like celts on the waves

23 the adventure begins

‘The mantra of the traveller is to make peace with waiting.  The mantra of the quester is to keep moving forward.  Whatever it takes, whether facing an immense challenge or spirit-sapping tedium, just keep making progress.’*

The early Celtic missionaries would throw their coracles on the waves and set out on a journey to “who knows where.”  They belief was that wherever they ended up was where their God wanted them to be.

There’s a lot more to their example than “blind faith”  and maybe more than the Celts even realised.

For a start, they didn’t stay home waiting for something to happen, for a sign to appear.  They assumed they were made to travel to the edges, and they believed the waters would carry them there.  After that, they were prepared to accommodate the complexities of currents, weather systems, and whatever else awaited them.

We humans are strange creatures.

In one moment, we arrest activity in order  to reflect upon our breathing.  In another moment, we are walking the earth, scanning the horizon, and dreaming of the future.

Another way of saying this is that we are divergent, emergent, convergent people.**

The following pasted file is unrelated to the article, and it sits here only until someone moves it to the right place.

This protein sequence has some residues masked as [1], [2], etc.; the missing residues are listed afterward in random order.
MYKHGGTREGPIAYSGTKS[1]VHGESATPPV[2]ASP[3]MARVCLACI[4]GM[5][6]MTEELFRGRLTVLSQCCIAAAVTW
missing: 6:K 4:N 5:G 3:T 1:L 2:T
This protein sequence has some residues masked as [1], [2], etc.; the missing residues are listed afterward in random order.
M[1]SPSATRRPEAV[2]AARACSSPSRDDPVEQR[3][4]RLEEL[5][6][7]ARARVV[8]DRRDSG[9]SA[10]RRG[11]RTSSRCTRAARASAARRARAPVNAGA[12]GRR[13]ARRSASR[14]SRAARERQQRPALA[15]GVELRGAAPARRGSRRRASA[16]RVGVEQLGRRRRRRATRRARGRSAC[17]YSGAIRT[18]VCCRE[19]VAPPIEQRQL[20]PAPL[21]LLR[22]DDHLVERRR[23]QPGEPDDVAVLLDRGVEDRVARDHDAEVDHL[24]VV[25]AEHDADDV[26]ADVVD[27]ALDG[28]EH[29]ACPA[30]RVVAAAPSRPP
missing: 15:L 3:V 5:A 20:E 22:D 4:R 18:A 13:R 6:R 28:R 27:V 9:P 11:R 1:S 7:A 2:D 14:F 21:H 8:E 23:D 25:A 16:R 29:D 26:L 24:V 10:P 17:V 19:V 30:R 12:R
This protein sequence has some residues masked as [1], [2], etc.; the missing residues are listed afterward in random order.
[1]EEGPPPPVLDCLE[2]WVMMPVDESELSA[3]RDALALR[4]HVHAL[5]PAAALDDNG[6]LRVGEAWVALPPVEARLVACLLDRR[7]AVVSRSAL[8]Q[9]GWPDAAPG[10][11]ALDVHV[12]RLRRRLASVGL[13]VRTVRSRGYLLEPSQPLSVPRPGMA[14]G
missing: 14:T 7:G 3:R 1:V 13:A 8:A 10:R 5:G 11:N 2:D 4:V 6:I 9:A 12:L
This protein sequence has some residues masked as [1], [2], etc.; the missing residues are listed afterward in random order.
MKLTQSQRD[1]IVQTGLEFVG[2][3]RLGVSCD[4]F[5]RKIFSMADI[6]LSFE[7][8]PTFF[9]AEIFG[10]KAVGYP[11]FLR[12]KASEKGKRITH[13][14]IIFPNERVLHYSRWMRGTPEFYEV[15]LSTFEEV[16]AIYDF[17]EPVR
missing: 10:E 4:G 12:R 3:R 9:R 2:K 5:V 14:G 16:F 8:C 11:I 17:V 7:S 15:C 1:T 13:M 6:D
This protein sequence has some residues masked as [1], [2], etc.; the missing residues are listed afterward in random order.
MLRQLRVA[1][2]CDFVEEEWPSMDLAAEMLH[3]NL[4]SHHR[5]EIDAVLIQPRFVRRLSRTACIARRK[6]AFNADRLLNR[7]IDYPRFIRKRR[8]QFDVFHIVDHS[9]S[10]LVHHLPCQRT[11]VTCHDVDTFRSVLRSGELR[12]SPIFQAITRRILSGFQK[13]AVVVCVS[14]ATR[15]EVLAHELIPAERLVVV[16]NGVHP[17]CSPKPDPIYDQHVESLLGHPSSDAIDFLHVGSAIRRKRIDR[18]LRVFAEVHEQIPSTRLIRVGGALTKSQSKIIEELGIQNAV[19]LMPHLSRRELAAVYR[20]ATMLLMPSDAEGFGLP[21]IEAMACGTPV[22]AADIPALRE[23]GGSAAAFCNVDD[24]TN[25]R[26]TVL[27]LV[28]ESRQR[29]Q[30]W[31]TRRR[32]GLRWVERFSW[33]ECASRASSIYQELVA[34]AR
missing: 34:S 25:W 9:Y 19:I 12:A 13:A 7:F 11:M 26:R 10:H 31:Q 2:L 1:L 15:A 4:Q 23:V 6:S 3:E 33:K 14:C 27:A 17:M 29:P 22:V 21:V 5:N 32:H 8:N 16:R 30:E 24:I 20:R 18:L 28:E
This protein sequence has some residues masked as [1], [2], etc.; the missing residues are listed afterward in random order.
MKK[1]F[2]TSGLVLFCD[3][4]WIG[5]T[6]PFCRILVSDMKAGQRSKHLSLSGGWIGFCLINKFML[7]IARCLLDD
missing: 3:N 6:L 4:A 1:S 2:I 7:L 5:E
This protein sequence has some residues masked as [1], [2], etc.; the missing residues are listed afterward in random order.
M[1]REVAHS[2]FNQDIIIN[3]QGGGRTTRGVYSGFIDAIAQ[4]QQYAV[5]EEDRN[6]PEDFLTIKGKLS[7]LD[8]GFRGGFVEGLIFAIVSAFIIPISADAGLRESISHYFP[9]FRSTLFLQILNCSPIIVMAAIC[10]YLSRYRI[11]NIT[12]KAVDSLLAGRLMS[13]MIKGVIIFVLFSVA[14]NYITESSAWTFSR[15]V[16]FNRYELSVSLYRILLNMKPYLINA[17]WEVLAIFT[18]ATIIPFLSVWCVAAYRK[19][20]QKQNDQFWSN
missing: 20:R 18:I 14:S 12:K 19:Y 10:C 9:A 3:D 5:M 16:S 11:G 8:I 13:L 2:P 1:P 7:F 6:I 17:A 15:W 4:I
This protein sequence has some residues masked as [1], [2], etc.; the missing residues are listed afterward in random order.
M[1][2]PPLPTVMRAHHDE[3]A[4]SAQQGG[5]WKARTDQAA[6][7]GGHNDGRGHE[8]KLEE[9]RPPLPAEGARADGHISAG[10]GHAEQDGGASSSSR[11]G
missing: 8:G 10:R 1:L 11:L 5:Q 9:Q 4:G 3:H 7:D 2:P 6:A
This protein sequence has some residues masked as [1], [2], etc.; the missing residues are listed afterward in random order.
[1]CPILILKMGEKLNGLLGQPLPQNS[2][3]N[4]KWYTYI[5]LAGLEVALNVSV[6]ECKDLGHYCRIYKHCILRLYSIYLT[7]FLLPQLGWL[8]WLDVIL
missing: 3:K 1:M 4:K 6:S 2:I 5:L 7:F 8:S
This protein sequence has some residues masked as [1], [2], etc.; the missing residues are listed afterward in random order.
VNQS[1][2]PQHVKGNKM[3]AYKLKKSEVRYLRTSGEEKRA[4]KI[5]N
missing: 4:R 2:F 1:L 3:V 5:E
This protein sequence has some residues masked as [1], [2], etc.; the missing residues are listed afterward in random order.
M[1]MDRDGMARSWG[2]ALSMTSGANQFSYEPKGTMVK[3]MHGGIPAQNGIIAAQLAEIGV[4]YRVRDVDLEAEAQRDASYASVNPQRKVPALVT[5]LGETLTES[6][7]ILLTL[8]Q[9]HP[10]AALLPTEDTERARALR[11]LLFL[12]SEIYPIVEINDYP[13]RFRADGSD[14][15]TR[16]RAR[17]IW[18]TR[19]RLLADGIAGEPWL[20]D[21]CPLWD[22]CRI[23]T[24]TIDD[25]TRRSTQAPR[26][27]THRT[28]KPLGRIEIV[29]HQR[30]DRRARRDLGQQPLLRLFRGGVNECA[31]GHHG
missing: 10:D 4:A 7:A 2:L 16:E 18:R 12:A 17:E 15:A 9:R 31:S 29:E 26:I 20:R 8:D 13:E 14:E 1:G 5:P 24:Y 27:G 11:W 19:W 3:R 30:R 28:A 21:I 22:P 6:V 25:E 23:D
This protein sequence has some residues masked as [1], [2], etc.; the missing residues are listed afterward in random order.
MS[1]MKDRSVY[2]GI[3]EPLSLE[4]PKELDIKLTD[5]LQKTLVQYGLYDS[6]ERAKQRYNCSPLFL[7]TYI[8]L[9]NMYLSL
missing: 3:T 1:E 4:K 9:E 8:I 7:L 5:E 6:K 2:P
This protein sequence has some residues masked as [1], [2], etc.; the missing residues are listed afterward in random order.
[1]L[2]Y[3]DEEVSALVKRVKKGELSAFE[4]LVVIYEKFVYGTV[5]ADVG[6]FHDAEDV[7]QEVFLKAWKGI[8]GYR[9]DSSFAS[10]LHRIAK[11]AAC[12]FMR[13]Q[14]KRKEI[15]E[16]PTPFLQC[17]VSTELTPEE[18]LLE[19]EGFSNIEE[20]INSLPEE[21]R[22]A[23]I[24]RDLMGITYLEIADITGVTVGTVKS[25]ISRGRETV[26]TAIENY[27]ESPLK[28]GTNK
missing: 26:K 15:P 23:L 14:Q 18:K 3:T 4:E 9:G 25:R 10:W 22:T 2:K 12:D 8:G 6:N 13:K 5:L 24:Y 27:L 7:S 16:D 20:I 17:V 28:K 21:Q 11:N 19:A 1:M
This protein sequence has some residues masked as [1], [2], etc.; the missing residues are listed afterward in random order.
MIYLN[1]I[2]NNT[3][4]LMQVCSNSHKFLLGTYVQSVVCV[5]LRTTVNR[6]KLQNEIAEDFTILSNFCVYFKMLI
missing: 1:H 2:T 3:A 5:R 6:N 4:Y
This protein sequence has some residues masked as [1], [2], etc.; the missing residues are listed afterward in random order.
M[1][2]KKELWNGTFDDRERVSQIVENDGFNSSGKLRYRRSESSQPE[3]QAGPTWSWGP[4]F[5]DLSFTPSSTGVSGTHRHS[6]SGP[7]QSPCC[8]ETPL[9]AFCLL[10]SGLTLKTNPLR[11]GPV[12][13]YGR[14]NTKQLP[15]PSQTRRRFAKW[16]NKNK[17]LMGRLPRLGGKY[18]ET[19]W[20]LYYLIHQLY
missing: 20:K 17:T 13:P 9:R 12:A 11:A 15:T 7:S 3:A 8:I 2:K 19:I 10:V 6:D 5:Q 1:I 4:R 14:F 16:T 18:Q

We open ourselves to more possibilities, we sense the future calling in some of these possibilities and not others, and then we focus our skills on making something happen.

This is the adventure of opening our minds to more, opening our hearts to what is calling us, then opening our wills to craft the future.^

Being a dramatic journey rather than theatrical one, we do not know what lies ahead.

Frans Johansson adds more nuance to this exploration when he describes the crafting of randomness, including: connecting with more people (elements of divergence/opening minds); making more bets (elements of emergence/opening hearts); and, actually doing stuff in a complex world (elements of convergence/opening wills to prototype and create).^^

(*From Chris Guillebeau’s The Happiness of Pursuit.)
(**See Dave Gray, Sunni Brown, and James Macanufo’s Gamestorming.)
(^See Otto Scharmer’s Theory U.)
(^^See Frans Johansson’s The Click Moment.)

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